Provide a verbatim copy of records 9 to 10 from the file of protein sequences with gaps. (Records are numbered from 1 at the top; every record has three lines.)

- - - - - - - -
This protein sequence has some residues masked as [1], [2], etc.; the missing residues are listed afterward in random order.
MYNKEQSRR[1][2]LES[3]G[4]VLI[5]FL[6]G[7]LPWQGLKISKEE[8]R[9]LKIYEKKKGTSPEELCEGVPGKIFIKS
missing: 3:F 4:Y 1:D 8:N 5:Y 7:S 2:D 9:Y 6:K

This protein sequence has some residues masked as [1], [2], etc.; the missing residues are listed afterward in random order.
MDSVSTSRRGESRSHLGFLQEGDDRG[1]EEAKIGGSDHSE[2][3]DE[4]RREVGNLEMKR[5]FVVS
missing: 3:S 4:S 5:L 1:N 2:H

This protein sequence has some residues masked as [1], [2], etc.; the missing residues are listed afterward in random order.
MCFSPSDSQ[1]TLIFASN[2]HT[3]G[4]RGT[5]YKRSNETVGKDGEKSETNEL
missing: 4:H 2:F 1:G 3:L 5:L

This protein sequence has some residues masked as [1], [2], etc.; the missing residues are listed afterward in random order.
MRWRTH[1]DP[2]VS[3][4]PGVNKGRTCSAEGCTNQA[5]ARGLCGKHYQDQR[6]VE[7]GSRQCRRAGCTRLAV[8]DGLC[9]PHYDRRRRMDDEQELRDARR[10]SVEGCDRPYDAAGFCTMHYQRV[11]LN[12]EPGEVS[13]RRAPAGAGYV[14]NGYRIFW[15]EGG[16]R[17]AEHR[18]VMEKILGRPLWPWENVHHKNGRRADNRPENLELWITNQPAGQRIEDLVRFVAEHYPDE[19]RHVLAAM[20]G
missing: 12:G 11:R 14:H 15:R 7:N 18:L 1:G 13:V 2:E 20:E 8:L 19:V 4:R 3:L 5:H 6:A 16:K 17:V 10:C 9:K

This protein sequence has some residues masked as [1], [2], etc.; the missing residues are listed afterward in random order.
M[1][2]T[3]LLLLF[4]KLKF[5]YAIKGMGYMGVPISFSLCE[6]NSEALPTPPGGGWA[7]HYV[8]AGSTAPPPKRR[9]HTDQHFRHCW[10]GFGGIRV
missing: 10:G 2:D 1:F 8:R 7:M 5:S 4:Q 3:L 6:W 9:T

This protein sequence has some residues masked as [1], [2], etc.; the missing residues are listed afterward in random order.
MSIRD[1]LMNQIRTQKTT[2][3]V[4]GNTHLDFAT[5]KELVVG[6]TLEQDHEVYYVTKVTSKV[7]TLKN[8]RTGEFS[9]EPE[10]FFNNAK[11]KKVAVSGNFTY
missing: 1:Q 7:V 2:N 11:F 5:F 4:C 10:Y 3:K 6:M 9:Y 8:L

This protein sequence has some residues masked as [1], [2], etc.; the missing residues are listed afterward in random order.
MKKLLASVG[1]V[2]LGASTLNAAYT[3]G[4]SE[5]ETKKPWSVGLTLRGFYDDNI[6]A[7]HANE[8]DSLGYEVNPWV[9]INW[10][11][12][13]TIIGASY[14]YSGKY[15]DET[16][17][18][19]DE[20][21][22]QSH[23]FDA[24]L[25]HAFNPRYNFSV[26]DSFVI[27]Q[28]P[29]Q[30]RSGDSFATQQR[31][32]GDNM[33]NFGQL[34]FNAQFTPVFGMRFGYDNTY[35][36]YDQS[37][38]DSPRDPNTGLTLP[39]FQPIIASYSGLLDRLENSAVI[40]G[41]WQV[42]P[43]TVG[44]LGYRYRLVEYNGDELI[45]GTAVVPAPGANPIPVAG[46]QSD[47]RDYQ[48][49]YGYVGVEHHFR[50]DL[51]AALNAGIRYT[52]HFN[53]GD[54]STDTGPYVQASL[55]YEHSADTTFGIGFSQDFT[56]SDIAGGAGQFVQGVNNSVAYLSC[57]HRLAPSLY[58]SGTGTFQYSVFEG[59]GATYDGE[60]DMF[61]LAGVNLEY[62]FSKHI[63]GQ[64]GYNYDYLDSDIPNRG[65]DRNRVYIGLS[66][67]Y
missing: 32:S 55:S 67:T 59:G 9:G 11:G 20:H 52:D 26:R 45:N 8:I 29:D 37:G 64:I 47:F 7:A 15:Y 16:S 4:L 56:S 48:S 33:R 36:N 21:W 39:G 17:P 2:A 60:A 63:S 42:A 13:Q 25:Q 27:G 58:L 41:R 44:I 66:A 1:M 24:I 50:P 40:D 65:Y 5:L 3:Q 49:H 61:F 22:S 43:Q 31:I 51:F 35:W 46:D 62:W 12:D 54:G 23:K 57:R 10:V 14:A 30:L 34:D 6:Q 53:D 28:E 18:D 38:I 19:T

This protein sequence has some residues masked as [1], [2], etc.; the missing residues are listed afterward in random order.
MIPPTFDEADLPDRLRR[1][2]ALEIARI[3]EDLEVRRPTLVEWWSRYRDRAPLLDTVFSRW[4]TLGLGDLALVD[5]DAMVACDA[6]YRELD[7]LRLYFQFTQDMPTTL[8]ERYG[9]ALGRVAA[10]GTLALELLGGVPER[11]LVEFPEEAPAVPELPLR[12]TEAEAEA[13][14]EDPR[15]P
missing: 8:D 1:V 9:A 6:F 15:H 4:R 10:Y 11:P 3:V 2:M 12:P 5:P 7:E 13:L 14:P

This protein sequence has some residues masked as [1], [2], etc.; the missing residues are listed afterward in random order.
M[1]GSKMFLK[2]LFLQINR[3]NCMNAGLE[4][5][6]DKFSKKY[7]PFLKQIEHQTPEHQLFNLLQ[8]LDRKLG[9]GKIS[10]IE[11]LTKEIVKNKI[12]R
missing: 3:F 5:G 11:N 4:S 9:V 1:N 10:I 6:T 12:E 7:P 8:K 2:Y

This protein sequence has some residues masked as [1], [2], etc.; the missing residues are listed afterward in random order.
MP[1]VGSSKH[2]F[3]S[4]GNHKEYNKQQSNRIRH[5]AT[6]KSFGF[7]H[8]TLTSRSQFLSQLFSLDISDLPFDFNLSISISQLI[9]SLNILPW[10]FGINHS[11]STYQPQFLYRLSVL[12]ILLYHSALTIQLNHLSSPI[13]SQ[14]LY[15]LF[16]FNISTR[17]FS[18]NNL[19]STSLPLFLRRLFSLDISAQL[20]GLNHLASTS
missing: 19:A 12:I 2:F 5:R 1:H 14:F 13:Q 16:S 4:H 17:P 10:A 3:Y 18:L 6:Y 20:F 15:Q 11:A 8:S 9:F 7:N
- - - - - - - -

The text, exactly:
This protein sequence has some residues masked as [1], [2], etc.; the missing residues are listed afterward in random order.
M[1]GSKMFLK[2]LFLQINR[3]NCMNAGLE[4][5][6]DKFSKKY[7]PFLKQIEHQTPEHQLFNLLQ[8]LDRKLG[9]GKIS[10]IE[11]LTKEIVKNKI[12]R
missing: 3:F 5:G 11:N 4:S 9:V 1:N 10:I 6:T 12:E 7:P 8:K 2:Y

This protein sequence has some residues masked as [1], [2], etc.; the missing residues are listed afterward in random order.
MP[1]VGSSKH[2]F[3]S[4]GNHKEYNKQQSNRIRH[5]AT[6]KSFGF[7]H[8]TLTSRSQFLSQLFSLDISDLPFDFNLSISISQLI[9]SLNILPW[10]FGINHS[11]STYQPQFLYRLSVL[12]ILLYHSALTIQLNHLSSPI[13]SQ[14]LY[15]LF[16]FNISTR[17]FS[18]NNL[19]STSLPLFLRRLFSLDISAQL[20]GLNHLASTS
missing: 19:A 12:I 2:F 5:R 1:H 14:F 13:Q 16:S 4:H 17:P 10:A 3:Y 18:L 6:Y 20:F 15:Q 11:A 8:S 9:F 7:N